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Texas is investing $3 million in a Dallas-based medical device company created by Dr. Julio Palmaz, a former University of Texas Health Science Center professor best known as the inventor of a revolutionary cardiovascular stent, officials said Thursday.
Palmaz Scientific Inc. will use a portion of the money to help secure approval in the European market of its Sesame stent, which has a special microscopic mesh coating that helps reduce the effect of impurities in the metal tube. The state funds also will be devoted to buying equipment and hiring engineers to spur the development of next-generation stents, said Steven Solomon, CEO of Palmaz Scientific.
When it was launched in 2008 to develop stents, Palmaz Scientific received investment money from restaurateur Phil Romano of Macaroni Grill and Rudy's fame. The state's investment announced Thursday will help the company expand its operations and add about 50 employees to its Texas payroll over the next three to five years, Solomon said.
Those jobs, a mix of development and manufacturing positions, will be based in Dallas and San Antonio. The company plans to open a manufacturing facility in the Alamo City as new stents reach the marketplace, Solomon said.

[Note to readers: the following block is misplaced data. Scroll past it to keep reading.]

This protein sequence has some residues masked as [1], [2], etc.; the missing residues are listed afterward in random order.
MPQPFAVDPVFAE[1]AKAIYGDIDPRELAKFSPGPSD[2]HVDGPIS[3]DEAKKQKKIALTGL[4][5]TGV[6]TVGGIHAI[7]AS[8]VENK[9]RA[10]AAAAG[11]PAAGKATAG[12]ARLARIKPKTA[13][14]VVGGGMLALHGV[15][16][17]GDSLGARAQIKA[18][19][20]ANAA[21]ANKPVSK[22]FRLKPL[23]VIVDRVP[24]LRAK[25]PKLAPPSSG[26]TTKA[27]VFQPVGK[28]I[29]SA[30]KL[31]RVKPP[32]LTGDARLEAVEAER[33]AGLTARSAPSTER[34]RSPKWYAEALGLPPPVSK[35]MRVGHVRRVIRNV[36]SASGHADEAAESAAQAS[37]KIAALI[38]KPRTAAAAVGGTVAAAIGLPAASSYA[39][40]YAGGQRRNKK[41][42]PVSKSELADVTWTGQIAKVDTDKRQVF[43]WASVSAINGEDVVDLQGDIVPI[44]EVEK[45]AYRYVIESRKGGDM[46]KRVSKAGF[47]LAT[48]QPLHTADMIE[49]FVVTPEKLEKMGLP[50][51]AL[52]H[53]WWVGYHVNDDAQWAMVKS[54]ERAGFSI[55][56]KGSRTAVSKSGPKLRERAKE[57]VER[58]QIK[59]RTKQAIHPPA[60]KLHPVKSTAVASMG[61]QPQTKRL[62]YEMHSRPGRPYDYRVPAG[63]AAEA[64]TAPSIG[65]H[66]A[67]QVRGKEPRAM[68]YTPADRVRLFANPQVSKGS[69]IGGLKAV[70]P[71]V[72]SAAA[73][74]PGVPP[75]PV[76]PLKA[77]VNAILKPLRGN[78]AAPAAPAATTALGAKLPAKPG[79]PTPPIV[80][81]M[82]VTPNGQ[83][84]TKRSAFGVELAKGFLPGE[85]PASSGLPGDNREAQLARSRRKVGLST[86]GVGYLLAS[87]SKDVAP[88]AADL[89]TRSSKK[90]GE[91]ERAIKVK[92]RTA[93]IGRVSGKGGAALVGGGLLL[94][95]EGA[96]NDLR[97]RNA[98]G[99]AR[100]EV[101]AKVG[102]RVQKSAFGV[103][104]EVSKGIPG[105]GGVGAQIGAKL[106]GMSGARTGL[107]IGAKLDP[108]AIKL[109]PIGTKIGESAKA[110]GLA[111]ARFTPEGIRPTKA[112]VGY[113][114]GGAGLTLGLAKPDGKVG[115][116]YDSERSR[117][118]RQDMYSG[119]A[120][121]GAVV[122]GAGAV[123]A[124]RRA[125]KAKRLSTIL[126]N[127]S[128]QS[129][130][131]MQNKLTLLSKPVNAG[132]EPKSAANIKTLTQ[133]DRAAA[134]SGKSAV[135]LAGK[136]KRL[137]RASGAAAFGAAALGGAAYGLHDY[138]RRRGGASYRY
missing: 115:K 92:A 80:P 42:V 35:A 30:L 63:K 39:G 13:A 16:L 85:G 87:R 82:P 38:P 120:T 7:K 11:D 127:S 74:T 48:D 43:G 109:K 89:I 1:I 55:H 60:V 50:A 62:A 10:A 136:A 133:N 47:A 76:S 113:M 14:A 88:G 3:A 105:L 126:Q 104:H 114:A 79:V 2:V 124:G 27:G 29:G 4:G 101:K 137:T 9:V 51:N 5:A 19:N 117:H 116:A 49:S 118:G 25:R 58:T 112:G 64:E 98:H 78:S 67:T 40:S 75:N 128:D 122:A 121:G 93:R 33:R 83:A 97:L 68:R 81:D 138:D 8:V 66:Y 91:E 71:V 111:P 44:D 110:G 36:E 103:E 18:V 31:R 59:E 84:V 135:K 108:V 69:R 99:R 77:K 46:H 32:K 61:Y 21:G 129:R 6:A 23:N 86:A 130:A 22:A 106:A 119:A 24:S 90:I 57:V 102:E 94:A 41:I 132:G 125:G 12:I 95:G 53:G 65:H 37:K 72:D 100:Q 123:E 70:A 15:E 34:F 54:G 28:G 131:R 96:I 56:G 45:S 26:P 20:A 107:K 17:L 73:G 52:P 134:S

“We're looking at facilities right now,” he said.
The Emerging Technology Fund investments are designed to help start-up companies get their technology out of the lab and into the marketplace. The investments also give the state an equity position in the start-ups.
“This ETF investment will create jobs in San Antonio and the economic impact of the funding will be amplified,” said House Speaker Joe Straus, who made the announcement along with local officials. “It's a win for both San Antonio and the state of Texas.”
The San Antonio Technology Accelerator Initiative and the South Texas Regional Center for Innovation and Commercialization worked with Palmaz Scientific to help secure the state funding.
The initial technology for the stent was developed by Palmaz in 1988 at UTHSC. Dubbed the Palmaz stent, it helps prevent a collapse and blockage of the artery after an angioplasty and spawned a multibillion-dollar industry in changing the way clogged blood vessels were treated.
UTHSC has made millions of dollars in royalties off the original technology and will continue to benefit from the company's future success, Solomon said.
The next generation of stents being developed by Palmaz Scientific will go beyond cardiovascular applications and include stents that treat kidney problems and aneurysms, Solomon said.
Express-News archives contributed to this report.